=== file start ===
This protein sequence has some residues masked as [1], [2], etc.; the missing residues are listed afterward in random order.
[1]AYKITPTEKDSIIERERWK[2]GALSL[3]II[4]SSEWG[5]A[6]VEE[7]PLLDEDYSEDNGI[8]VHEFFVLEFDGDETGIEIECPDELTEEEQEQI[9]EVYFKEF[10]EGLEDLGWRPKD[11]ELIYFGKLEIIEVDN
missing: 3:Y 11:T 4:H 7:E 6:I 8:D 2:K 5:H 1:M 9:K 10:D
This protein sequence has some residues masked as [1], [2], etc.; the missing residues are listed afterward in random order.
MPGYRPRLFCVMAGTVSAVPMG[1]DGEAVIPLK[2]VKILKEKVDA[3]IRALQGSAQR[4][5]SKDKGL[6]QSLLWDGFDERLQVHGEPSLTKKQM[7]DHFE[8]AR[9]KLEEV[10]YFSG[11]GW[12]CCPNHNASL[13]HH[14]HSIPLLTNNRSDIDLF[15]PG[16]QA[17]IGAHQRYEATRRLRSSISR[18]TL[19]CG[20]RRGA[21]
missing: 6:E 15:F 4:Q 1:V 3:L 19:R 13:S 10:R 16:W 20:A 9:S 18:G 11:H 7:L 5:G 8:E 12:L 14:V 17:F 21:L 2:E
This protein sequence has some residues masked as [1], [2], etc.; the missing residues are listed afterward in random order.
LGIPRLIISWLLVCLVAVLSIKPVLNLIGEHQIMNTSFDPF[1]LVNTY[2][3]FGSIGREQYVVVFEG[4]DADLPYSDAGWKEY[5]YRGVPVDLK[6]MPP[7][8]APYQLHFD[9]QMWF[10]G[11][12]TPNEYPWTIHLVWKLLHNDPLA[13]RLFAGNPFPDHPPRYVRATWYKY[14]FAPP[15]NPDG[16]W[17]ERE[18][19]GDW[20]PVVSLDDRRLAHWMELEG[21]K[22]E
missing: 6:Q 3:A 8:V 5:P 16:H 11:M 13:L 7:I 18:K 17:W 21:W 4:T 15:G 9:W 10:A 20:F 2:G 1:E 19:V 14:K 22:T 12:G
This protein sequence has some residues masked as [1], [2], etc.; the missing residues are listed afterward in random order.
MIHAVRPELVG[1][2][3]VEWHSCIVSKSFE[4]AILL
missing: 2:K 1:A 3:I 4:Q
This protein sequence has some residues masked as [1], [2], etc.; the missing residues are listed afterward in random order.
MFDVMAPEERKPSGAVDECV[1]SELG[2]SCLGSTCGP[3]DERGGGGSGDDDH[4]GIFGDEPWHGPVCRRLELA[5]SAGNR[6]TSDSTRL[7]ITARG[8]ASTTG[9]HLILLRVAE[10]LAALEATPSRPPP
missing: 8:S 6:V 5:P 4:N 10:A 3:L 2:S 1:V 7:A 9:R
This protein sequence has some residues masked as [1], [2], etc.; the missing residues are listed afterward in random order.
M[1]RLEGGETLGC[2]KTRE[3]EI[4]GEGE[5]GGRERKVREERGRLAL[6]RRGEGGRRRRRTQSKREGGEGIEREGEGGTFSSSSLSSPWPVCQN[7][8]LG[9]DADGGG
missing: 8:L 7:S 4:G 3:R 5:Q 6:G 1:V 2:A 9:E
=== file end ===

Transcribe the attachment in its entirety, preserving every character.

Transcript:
This protein sequence has some residues masked as [1], [2], etc.; the missing residues are listed afterward in random order.
[1]AYKITPTEKDSIIERERWK[2]GALSL[3]II[4]SSEWG[5]A[6]VEE[7]PLLDEDYSEDNGI[8]VHEFFVLEFDGDETGIEIECPDELTEEEQEQI[9]EVYFKEF[10]EGLEDLGWRPKD[11]ELIYFGKLEIIEVDN
missing: 3:Y 11:T 4:H 7:E 6:I 8:D 2:K 5:H 1:M 9:K 10:D
This protein sequence has some residues masked as [1], [2], etc.; the missing residues are listed afterward in random order.
MPGYRPRLFCVMAGTVSAVPMG[1]DGEAVIPLK[2]VKILKEKVDA[3]IRALQGSAQR[4][5]SKDKGL[6]QSLLWDGFDERLQVHGEPSLTKKQM[7]DHFE[8]AR[9]KLEEV[10]YFSG[11]GW[12]CCPNHNASL[13]HH[14]HSIPLLTNNRSDIDLF[15]PG[16]QA[17]IGAHQRYEATRRLRSSISR[18]TL[19]CG[20]RRGA[21]
missing: 6:E 15:F 4:Q 1:V 3:L 19:R 13:S 10:R 16:W 20:A 9:S 18:G 11:H 7:L 5:G 8:E 12:L 14:V 17:F 21:L 2:E
This protein sequence has some residues masked as [1], [2], etc.; the missing residues are listed afterward in random order.
LGIPRLIISWLLVCLVAVLSIKPVLNLIGEHQIMNTSFDPF[1]LVNTY[2][3]FGSIGREQYVVVFEG[4]DADLPYSDAGWKEY[5]YRGVPVDLK[6]MPP[7][8]APYQLHFD[9]QMWF[10]G[11][12]TPNEYPWTIHLVWKLLHNDPLA[13]RLFAGNPFPDHPPRYVRATWYKY[14]FAPP[15]NPDG[16]W[17]ERE[18][19]GDW[20]PVVSLDDRRLAHWMELEG[21]K[22]E
missing: 6:Q 3:A 8:V 5:P 16:H 11:M 13:L 7:I 18:K 17:W 21:W 4:T 15:G 9:W 10:A 20:F 2:G 1:E 19:V 14:K 22:T 12:G
This protein sequence has some residues masked as [1], [2], etc.; the missing residues are listed afterward in random order.
MIHAVRPELVG[1][2][3]VEWHSCIVSKSFE[4]AILL
missing: 2:K 1:A 3:I 4:Q
This protein sequence has some residues masked as [1], [2], etc.; the missing residues are listed afterward in random order.
MFDVMAPEERKPSGAVDECV[1]SELG[2]SCLGSTCGP[3]DERGGGGSGDDDH[4]GIFGDEPWHGPVCRRLELA[5]SAGNR[6]TSDSTRL[7]ITARG[8]ASTTG[9]HLILLRVAE[10]LAALEATPSRPPP
missing: 8:S 6:V 5:P 4:N 10:A 3:L 2:S 1:V 7:A 9:R
This protein sequence has some residues masked as [1], [2], etc.; the missing residues are listed afterward in random order.
M[1]RLEGGETLGC[2]KTRE[3]EI[4]GEGE[5]GGRERKVREERGRLAL[6]RRGEGGRRRRRTQSKREGGEGIEREGEGGTFSSSSLSSPWPVCQN[7][8]LG[9]DADGGG
missing: 8:L 7:S 4:G 3:R 5:Q 6:G 1:V 2:A 9:E